At least there was some truth to dating a one-time porn actress. Her screen identity, borrowed without permission from an old high school friend, was Syvette Wimberley. Her actual name is Laura Madden, and she met Premel through friends. They went out a few times before she cut off the relationship, said Madden's attorney, Kent Schaffer.
He said he had to send a threatening letter to Premel to stop him from bothering her.
"He boasted about being a government agent, and he was able to disappear people and all that sort of stuff," Schaffer said. "He scared her. She believed him. I sent him a cease and desist letter, and she never heard from him again."
Where all the postings about Premel came from is a mystery. Carter figures she has a pretty good idea.
"In reality, he's a 32-year-old guy who lives at home with his parents," she said. "He has no money. He has a lot of time. The fantasy world in his head is a lot better than the world he lives in."
Premel does have one connection to the government. He has been charged in county court with misdemeanor theft. He was accused of stealing Apple iPods while a FedEx driver this year and has a court date next week.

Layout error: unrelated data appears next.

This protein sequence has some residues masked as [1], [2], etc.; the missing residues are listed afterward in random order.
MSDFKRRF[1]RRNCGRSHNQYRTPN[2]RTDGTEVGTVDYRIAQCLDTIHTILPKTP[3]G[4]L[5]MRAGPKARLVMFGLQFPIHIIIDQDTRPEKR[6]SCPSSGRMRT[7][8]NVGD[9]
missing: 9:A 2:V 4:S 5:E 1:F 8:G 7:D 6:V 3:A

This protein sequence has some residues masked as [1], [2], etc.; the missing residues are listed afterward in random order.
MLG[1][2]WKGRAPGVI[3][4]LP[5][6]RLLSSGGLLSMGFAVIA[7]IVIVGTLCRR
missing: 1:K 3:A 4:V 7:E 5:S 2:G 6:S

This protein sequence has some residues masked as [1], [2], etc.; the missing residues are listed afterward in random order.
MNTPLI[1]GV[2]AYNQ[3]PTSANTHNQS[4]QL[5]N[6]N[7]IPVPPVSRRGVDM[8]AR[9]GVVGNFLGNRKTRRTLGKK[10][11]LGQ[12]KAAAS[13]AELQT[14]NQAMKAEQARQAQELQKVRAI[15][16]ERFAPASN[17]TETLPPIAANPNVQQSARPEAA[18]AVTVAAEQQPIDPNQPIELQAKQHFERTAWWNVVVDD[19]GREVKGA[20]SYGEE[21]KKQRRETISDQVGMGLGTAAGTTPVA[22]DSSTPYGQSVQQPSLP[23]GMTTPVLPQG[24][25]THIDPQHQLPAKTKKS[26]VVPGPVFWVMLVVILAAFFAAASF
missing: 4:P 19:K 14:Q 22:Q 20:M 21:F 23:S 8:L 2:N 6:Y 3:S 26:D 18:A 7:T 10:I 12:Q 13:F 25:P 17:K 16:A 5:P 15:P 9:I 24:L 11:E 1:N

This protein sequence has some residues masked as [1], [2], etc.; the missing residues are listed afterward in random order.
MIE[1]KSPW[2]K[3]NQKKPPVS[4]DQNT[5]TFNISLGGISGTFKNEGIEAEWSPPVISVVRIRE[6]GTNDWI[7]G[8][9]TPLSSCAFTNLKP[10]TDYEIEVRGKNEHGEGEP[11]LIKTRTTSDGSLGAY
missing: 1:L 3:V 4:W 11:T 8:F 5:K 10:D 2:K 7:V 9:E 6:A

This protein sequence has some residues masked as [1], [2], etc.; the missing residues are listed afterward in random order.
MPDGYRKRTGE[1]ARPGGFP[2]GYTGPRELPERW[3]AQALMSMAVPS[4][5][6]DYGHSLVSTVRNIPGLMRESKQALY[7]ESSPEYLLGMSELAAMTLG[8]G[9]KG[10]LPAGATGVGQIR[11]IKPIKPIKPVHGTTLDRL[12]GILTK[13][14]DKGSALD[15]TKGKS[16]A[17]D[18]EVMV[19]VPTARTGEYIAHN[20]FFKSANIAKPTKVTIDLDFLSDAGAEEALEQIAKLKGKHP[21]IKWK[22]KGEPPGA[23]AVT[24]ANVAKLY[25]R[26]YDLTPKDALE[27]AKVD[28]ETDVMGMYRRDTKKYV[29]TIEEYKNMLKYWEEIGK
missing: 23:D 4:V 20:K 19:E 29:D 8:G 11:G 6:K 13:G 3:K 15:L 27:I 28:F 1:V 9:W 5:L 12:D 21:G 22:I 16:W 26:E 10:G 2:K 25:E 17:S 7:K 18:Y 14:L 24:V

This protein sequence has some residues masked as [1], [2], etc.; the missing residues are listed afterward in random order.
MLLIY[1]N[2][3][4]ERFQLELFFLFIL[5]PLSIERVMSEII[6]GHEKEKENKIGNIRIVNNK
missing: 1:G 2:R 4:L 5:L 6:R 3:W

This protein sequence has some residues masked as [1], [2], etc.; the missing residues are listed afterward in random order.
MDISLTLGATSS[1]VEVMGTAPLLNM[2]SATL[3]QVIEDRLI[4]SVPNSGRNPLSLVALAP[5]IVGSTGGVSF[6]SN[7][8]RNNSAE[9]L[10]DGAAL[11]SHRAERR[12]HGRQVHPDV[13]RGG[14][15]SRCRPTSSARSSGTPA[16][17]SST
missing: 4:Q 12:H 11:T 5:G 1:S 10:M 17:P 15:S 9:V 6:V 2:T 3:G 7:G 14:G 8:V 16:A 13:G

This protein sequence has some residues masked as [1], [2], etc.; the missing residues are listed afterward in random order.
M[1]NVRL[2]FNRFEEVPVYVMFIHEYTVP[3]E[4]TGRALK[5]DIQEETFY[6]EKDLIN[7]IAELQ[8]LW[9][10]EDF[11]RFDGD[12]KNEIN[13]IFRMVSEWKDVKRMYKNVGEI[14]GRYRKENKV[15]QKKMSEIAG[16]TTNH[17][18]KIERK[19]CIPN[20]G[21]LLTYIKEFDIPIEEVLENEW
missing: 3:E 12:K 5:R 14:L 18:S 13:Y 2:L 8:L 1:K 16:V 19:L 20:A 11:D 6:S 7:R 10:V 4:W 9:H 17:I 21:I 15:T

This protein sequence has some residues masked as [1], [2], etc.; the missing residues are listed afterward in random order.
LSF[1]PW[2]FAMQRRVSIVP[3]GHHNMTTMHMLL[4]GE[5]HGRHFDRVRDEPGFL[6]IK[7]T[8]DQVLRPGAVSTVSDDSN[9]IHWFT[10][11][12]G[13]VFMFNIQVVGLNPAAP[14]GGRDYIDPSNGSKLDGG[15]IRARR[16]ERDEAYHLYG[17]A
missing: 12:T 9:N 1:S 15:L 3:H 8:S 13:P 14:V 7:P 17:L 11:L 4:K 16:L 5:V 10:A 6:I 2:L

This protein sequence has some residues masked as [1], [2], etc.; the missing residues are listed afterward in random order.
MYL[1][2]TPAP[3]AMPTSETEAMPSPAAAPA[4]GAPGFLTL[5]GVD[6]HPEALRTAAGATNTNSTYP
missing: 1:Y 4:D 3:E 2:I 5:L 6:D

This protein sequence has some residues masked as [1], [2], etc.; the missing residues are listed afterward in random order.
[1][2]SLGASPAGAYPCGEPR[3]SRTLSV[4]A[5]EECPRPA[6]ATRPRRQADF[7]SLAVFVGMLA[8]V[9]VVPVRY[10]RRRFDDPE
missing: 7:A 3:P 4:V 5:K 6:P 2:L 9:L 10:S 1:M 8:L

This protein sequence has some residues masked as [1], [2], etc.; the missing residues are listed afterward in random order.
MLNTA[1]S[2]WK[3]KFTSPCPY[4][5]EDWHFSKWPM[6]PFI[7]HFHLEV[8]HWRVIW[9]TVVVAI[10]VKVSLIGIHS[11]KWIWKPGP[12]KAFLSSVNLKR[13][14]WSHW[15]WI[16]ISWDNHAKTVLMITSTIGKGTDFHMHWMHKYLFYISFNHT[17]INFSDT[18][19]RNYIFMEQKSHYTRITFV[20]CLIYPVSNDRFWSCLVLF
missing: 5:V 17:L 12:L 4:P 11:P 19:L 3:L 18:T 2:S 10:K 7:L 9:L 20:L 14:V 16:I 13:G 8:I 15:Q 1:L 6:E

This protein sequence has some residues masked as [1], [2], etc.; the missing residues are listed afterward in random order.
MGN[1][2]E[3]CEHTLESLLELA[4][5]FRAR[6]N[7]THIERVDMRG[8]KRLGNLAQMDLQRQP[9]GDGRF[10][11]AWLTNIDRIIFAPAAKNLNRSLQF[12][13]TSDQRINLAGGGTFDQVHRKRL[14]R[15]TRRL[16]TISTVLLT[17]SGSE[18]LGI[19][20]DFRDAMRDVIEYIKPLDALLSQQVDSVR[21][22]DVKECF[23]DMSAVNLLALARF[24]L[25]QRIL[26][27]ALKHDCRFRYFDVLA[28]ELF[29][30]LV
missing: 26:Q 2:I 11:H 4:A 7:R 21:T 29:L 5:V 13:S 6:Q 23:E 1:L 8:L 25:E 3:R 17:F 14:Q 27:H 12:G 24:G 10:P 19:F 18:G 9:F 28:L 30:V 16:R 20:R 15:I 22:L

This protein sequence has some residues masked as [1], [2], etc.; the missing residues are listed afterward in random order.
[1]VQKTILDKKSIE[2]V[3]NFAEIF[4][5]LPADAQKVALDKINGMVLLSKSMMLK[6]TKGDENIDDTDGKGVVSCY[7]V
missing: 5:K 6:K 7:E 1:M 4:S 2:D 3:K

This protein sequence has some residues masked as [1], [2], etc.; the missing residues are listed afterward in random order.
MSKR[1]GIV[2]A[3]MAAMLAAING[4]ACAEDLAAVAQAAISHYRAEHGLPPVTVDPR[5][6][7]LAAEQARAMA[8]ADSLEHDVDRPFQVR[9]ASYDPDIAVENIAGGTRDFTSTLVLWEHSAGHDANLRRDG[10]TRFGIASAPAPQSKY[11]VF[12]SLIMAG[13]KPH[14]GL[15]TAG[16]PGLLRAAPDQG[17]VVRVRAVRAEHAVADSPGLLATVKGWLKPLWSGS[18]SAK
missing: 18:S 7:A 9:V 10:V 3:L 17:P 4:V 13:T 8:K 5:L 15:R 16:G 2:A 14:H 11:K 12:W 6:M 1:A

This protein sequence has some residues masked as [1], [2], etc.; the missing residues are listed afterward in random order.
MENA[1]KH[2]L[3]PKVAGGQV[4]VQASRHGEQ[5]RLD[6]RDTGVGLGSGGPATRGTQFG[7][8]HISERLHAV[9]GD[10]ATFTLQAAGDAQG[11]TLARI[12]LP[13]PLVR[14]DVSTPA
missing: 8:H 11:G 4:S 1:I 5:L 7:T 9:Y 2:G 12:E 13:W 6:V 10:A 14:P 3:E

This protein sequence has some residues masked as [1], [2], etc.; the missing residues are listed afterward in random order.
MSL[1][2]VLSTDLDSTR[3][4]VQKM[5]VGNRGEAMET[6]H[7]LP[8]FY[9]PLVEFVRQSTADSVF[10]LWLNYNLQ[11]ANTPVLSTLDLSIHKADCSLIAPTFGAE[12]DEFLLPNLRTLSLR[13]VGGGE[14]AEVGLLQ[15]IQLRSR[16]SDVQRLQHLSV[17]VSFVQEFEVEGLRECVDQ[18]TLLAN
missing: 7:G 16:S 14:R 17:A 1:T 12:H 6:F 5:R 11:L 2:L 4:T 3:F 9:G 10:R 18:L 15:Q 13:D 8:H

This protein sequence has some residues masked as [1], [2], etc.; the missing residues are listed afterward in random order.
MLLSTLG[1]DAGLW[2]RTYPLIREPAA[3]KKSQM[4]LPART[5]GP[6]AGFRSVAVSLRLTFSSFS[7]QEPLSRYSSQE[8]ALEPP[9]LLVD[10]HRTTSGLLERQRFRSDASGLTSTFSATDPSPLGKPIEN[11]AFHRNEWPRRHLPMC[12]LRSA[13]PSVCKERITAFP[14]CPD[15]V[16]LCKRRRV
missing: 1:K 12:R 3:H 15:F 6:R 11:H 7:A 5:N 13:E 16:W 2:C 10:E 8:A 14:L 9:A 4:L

Paper: Houston Chronicle Date: Fri 05/23/2008 Section: B Page: 2 Edition: 3 STAR R.O.
By MIKE GLENN Staff Archive is the same as the original article
The lawyer representing Roland Carnaby's widow in her lawsuit against the city said the Houston Police Department violated its own policies when officers pursued the man who claimed to be a CIA agent on a crosstown chase that turned deadly.
The policy, which came into effect about two weeks before the April 29 high-speed chase, mandates that officers must "reasonably believe" that immediately apprehending the suspect outweighs any possible risk to the public.